Schwarzenegger Administration Faces Ethics Questions
Charting the future of public relations
Holmes Report
CEO

Schwarzenegger Administration Faces Ethics Questions

The focus on public relations ethics shifted back to California last week, with critics denouncing state governor Arnold Schwarzenegger for his use of a video news release to promote new labor rules and accusing his chief fund-raiser and campaign consultant Marty Wilson of cronyism over the award of a no-bid contract.

Paul Holmes

SACRAMENTO—The focus on public relations ethics shifted back to California last week, with critics denouncing state governor Arnold Schwarzenegger for his use of a video news release to promote new labor rules and accusing his chief fund-raiser and campaign consultant Marty Wilson of cronyism over the award of a no-bid contract.

Criticism of the video news release—which depicts business owners praising the governor’s proposal—echoes the complaints that greeted VNRs produced by the Department of Health & Social Services to promote Medicare changes.

“We all know Governor Schwarzenegger is good at making movies,” said Assemblyman Paul Koretz, who is chairman of the Assembly Labor Committee. “It appears that talent has carried over to government work.” Koretz said the VNRs were propaganda, designed to manipulate the media and television viewers.

Meanwhile, the Foundation for Taxpayer and Consumer Rights—a group funded by the state’s trial lawyers—was calling for Wilson’s dismissal over his role in securing a $212,000 contract for Manning Selvage & Lee, which helped promote Schwarzenegger’s visit to Japan to promote trade, which took place last November.

Wilson, who is a partner at government relations firm Wilson-Miller, also serves as head of west coast public affairs for MS&L.

In a letter to the governor, also released to the media, the Foundation said: “Marty Wilson’s most recent role as go-between for your office and MS&L is undeniable proof that his service to you is conflicted by personal financial gain. Taxpayers have no option but to assume that your decisions are being influenced by an advisor with private, not public, interests in mind.

“As Wilson has shown himself unwilling to either eliminate his conflicts of interest or step aside, your only choice is to fire him.”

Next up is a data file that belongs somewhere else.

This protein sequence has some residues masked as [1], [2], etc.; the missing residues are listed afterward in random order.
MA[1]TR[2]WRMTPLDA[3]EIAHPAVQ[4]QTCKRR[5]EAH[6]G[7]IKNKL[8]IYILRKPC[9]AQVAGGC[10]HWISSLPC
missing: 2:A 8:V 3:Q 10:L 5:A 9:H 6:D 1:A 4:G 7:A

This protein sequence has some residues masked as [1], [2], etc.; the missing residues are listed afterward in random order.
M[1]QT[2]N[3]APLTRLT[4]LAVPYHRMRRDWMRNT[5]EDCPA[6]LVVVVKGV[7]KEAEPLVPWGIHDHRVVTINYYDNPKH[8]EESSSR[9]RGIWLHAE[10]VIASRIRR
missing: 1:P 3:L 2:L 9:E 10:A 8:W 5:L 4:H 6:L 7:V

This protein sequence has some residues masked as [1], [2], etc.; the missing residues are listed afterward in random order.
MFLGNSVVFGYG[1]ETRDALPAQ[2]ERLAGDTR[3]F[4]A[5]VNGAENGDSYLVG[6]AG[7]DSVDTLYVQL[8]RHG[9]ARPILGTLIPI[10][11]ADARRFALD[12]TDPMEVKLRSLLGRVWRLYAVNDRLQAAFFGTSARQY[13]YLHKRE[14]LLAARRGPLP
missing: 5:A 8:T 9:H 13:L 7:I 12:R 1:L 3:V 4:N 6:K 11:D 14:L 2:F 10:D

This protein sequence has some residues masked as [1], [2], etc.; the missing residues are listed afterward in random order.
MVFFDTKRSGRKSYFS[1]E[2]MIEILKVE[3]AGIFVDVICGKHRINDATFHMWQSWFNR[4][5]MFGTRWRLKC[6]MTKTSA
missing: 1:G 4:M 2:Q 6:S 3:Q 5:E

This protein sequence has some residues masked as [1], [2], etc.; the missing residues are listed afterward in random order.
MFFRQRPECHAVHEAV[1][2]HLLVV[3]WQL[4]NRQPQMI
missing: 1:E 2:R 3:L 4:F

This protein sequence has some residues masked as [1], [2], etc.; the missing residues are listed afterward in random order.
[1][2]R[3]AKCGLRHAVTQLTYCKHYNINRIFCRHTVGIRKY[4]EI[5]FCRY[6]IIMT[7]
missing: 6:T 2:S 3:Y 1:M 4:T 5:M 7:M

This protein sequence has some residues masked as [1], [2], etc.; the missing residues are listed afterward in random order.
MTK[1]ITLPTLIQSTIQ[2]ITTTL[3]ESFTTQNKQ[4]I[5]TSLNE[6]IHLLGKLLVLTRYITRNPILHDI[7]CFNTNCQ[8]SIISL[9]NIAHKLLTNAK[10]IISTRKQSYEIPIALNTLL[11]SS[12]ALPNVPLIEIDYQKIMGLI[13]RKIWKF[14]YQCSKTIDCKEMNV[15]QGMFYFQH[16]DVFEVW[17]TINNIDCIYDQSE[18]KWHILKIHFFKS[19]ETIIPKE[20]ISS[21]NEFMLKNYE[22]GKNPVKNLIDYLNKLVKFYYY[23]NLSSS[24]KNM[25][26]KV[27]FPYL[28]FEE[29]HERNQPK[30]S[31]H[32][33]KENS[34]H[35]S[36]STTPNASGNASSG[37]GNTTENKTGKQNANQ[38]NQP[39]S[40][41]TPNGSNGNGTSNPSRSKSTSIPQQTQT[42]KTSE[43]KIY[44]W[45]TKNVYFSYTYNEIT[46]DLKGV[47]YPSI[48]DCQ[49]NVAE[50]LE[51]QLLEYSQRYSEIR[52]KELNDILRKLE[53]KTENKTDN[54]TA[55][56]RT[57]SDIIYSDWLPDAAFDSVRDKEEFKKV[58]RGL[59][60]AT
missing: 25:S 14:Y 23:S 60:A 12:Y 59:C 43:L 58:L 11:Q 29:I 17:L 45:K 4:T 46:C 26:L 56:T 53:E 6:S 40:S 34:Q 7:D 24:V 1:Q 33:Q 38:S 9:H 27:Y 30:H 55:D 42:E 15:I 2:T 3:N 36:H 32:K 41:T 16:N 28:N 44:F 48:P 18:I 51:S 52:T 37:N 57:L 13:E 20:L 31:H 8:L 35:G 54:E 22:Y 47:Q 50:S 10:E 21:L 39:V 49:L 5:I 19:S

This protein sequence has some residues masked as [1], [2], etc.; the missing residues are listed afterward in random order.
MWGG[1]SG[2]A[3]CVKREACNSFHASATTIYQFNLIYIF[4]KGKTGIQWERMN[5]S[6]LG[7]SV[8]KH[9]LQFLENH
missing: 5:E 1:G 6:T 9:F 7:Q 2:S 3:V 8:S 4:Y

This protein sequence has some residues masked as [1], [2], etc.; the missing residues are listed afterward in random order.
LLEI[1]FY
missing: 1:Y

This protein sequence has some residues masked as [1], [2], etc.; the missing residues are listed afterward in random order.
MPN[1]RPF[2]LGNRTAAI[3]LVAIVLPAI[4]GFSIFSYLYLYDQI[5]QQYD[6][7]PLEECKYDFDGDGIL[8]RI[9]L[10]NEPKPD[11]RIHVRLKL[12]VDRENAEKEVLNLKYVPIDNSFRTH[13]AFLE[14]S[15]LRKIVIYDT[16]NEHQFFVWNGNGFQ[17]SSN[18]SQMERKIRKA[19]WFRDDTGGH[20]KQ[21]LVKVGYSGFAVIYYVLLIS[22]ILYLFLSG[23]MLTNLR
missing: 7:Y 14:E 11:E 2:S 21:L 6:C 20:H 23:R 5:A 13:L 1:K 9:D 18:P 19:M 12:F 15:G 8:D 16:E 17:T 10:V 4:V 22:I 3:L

MS&L, through its Japanese affiliate Dentus, was contracted to produce the main promotional event of Schwarzenegger’s Japan trip, the California Festival.

Rob Stutzman, a spokesman for Schwarzenegger, denied any conflict of interest. “These are people who every day their sole existence is to be opponents of the governor,” says Stutzman. “There is no substance to their complaint.”

The state’s rules allow no-bid contracts for certain kinds of work below a certain value. The rules are designed to prevent costly and time-consuming bidding for small contract—a process that could end up costing taxpayers more money—and it is not uncommon for members of the administration to recommend firms with whom they are familiar.

In a statement, the governor’s press secretary said Schwarzenegger was “focused on getting the best and the brightest and having people who know how to do events and know how to staff him well.”

MS&L issued a statement acknowledging that it has provided logistical support for the trade mission to Tokyo, and added: “MS&L and Dentsu have collaborated on several assignments for international clients because the partnership has yielded outstanding results. The Governor’s trade mission to Japan is yet another major success, not just for MS&L and Dentsu, but for the State as well.

“Marty Wilson, MS&L’s managing director of West Coast public affairs, and partner at Wilson-Miller Communications, is a close advisor to Governor Schwarzenegger. Throughout his career he has provided strategic counsel to government and private organizations. His track record with his clients is outstanding.”

As for the video news release, Schwarzenegger’s undersecretary of labor Rick Rice said it was no different from the kind of press releases distributed by government agencies every day. “Whether a reporter takes this and digs deeper, it’s up to the reporter,” he said, saying television stations were free to report other perspectives on the proposal, which would modify rules detailing when and how employers are to provide meal and rest breaks for workers.

In fact, Bay Area stations KSTS, KTVU and KRON all ran portions of the video, and all included coverage of a protest against the proposal.

View Style:

Load 3 More
comments powered by Disqus